Project Description

Cataract

WHAT IS CATARACT?

Cataract is the age-related clouding of our natural lens (Figure 1).

Figure 1: Image of a very advanced 'white' cataract

Figure 1: Image of a very advanced ‘white’ cataract

WHAT CAUSES CATARACT?

Cataracts are more common in the elderly but some people may be born with it. Certain illnesses (like diabetes) make people more prone to developing cataracts. Medications like steroids, prolonged sun exposure and injury may also cause cataracts.

Figure 2: Blurred vision with cataract (right)

Figure 2: Blurred vision with cataract (right)

WHAT ARE THE SYMPTOMS OF CATARACT?

The most common symptom is blurring of vision – like looking through a dirty window (Figure 2). Some people may complain that colours appear dull, having difficulty with reading or watching TV or driving (particularly at night).

TREATMENT OF CATARACT

There is no medication or eye drop which can treat cataract and the only option is to have surgery. Modern cataract surgery is a day surgical procedure which is done under local anaesthesia and recovery of vision can be very quick. Often times, patient can choose to be glasses-free depending on the type of lens implant used.Phacoemulsification is the gold standard for cataract surgery (Figure 3) currently and this involves the use of high frequency ultrasound to break the cataract into little pieces which can then be removed through a very small wound (usually less than 3mm) and no stitches are required. A lens implant is then placed in the eye and the different types are described below.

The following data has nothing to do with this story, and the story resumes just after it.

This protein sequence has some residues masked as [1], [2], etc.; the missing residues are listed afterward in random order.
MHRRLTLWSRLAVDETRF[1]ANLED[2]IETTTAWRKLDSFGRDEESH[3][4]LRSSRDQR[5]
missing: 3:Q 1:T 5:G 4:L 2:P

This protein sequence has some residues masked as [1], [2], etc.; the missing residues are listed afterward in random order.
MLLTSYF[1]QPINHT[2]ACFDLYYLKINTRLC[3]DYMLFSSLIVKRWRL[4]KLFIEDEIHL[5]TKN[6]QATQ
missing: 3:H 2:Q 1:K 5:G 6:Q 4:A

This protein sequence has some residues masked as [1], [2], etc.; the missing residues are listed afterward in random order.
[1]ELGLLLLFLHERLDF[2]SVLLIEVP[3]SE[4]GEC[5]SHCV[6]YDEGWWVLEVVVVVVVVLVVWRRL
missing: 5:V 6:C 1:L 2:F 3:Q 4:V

Figure 3: Modern cataract surgery done using a microscope (surgeon's view on the right)

Figure 3: Modern cataract surgery done using a microscope (surgeon’s view on the right)

Figure 4 – Some examples of the different types of intraocular lenses available

Figure 4 – Some examples of the different types of intraocular lenses available

SPECTACLE INDEPENDENCE

The type of lens to be implanted during cataract surgery will depend on the patient’s visual requirements (Figure 4).

Near-sightedness, far-sightedness, astigmatism and presbyopia can all be corrected with a multifocal implant and if such an implant is used, the patient will not need to wear glasses after surgery. In patients who are quite happy to continue wearing glasses after surgery, a monofocal implant will provide excellent vision (but with glasses).